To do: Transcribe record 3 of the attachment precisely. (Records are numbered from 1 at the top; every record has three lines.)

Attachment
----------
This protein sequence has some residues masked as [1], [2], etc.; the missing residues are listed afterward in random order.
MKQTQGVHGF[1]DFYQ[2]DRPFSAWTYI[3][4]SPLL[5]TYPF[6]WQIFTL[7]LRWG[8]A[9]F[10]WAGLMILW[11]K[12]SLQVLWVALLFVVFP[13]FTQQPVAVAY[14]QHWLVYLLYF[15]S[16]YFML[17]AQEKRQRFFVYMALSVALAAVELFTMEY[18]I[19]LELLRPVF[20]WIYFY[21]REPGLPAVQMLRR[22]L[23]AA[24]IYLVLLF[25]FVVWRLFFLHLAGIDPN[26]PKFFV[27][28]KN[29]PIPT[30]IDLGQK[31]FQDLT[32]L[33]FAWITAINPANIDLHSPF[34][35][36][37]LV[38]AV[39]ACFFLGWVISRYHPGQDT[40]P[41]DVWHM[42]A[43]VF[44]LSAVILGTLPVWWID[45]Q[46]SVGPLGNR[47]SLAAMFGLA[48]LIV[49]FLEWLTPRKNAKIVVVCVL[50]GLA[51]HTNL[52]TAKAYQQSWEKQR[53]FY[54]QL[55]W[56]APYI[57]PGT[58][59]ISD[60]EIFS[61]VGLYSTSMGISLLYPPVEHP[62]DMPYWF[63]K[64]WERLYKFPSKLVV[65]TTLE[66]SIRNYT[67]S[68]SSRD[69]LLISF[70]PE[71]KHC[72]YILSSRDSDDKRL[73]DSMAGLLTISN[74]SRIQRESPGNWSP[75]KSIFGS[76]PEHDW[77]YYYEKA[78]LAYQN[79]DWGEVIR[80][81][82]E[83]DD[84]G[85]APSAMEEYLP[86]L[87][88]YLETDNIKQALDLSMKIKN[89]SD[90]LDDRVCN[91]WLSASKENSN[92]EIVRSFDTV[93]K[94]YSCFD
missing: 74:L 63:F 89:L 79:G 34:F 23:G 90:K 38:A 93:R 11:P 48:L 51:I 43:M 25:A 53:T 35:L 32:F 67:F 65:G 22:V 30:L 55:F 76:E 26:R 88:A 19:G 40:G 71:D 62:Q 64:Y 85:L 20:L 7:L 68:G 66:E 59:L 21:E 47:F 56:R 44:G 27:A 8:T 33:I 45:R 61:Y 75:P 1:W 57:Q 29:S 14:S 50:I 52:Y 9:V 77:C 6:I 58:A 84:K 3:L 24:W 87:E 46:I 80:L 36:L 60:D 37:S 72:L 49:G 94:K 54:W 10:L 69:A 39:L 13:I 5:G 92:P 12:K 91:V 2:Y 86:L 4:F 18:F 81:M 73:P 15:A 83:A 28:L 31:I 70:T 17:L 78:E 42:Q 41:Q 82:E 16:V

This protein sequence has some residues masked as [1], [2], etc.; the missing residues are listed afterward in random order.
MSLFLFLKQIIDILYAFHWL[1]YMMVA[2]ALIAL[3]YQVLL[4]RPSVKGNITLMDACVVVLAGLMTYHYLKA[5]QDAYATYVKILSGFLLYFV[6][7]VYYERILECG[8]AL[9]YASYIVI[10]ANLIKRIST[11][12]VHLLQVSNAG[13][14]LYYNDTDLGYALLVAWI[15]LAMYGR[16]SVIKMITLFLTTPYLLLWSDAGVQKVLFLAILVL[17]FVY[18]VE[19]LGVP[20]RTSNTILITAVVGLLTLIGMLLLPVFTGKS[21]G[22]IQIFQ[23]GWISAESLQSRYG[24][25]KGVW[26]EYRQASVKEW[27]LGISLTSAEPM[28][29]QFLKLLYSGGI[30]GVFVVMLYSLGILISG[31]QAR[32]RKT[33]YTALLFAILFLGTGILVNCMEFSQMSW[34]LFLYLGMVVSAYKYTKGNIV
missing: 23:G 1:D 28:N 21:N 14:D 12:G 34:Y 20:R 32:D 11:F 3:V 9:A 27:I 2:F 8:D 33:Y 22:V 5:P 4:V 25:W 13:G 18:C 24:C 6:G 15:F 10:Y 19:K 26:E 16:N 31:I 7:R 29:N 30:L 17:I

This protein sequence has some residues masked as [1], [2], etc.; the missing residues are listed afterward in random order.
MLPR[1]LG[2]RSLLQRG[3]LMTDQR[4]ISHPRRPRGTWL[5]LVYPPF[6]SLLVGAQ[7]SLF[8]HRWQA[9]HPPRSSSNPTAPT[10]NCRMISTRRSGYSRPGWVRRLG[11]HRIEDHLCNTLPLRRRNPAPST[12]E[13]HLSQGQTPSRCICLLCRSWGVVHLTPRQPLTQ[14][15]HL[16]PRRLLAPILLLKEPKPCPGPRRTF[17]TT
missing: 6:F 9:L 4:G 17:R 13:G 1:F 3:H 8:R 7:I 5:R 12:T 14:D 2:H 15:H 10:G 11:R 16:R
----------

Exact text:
This protein sequence has some residues masked as [1], [2], etc.; the missing residues are listed afterward in random order.
MLPR[1]LG[2]RSLLQRG[3]LMTDQR[4]ISHPRRPRGTWL[5]LVYPPF[6]SLLVGAQ[7]SLF[8]HRWQA[9]HPPRSSSNPTAPT[10]NCRMISTRRSGYSRPGWVRRLG[11]HRIEDHLCNTLPLRRRNPAPST[12]E[13]HLSQGQTPSRCICLLCRSWGVVHLTPRQPLTQ[14][15]HL[16]PRRLLAPILLLKEPKPCPGPRRTF[17]TT
missing: 6:F 9:L 4:G 17:R 13:G 1:F 3:H 8:R 7:I 5:R 12:T 14:D 2:H 15:H 10:G 11:R 16:R